Drunk and Disorderly In-laws

December 26, 2013 Updated: April 24, 2016

Dear Kathy,

     I spent yet another holiday with my dysfunctional in-laws. They were drunk and argumentative before the sun even went down – a new holiday record!

    I am so angry that I let my husband push me into going over there again this year. It’s the same routine every holiday.

    First, we argue for weeks beforehand about whether or not we’re going. If we stay home it’s drama and alcohol-free, but my husband pouts because he wants to be with his family.

     If we go to their place, they all get drunk and act like they’re in high school. They all belong on reality t.v. Trust me, nothing would need to be scripted!

     When my husband is around them, he acts just like them. It makes me sick to my stomach. Our son shouldn’t be exposed to that level of dysfunction – his aunt, uncles, grandparents, and even his own daddy acting like that.

I feel so humiliated that even my closest friends don’t know what goes on. It’s hard enough to admit to myself that this is how my son spends his holidays, let alone having other people judge me about it.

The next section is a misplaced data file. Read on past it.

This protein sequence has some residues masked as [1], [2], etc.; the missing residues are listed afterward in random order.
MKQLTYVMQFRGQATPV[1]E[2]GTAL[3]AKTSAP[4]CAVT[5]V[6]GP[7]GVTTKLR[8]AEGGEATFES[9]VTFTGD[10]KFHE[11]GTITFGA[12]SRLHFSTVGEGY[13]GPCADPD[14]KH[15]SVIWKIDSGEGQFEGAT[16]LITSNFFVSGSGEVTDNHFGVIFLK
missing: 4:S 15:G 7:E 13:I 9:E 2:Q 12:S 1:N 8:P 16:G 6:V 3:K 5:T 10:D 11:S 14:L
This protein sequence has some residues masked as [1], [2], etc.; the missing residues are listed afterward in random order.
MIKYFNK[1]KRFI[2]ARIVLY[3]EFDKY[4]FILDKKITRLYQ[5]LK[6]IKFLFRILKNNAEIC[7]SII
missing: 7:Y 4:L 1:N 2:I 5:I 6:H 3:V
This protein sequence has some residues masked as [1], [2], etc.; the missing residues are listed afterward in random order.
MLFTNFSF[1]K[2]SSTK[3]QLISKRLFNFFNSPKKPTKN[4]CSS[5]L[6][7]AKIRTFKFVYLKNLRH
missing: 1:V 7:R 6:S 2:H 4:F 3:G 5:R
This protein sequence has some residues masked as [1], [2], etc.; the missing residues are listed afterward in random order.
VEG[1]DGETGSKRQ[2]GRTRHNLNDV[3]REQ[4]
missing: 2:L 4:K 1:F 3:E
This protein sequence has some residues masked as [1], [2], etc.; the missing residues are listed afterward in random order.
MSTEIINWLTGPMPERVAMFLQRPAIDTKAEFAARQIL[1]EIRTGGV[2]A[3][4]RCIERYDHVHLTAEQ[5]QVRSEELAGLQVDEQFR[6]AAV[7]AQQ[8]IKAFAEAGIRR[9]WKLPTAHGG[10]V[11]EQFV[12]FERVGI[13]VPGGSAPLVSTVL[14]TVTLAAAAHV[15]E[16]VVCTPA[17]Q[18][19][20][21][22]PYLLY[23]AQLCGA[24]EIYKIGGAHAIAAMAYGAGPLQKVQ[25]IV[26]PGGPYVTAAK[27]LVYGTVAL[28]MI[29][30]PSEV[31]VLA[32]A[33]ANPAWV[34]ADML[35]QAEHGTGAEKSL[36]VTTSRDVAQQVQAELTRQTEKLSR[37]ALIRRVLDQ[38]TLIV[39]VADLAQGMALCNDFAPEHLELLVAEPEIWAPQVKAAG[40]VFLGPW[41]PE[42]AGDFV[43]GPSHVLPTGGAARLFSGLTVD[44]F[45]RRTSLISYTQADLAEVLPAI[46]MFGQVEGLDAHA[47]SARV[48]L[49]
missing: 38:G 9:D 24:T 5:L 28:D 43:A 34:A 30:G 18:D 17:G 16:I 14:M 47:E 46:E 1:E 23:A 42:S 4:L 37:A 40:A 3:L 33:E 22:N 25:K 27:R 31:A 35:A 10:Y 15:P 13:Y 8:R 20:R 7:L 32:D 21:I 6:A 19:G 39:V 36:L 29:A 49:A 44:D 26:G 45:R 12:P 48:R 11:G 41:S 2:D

I feel like I’m damned if I do, damned if I don’t. If I go over there, it’s a nightmare. If I insist on staying home and having a functional and pleasant holiday, my husband gives me the silent treatment. Either way, I pay for it.

     I’m already anticipating the blow-outs we’re going to have about where to spend New Year’s Eve…

Sincerely,

“Linda”

Dear Linda,

     You’re in a tough situation, no doubt about it. I have two pieces of advice for you: (1) set boundaries that you are comfortable with and (2)make an appointment with a therapist right away. You need someone in your life to whom you can speak freely and at length.

     Boundaries can take many forms. You can see your in-laws for a couple of hours early enough in the day that they are likely to be sober and better behaved, you can stay home altogether and tolerate your husband’s anger, or you can agree to disagree and spend some or all of your holidays separately – you and your son at home or somewhere else and your husband with his family of origin.  

     If your husband will go with you to therapy, that would be best. It might be helpful to make a pact to only discuss the issue with the therapist in session. That way, you can contain the bad feelings to a certain extent and have more peace at home.

     Even if your husband won’t attend sessions with you, you need someone to speak with about this issue. Identifying core issues and seeking workable solutions is gut-wrenching when the issues are emotionally charged. Do it for your son, if not yourself.

    Please e-mail me and let me know how your family is doing. My heart is with you.

My very best,

Kathy

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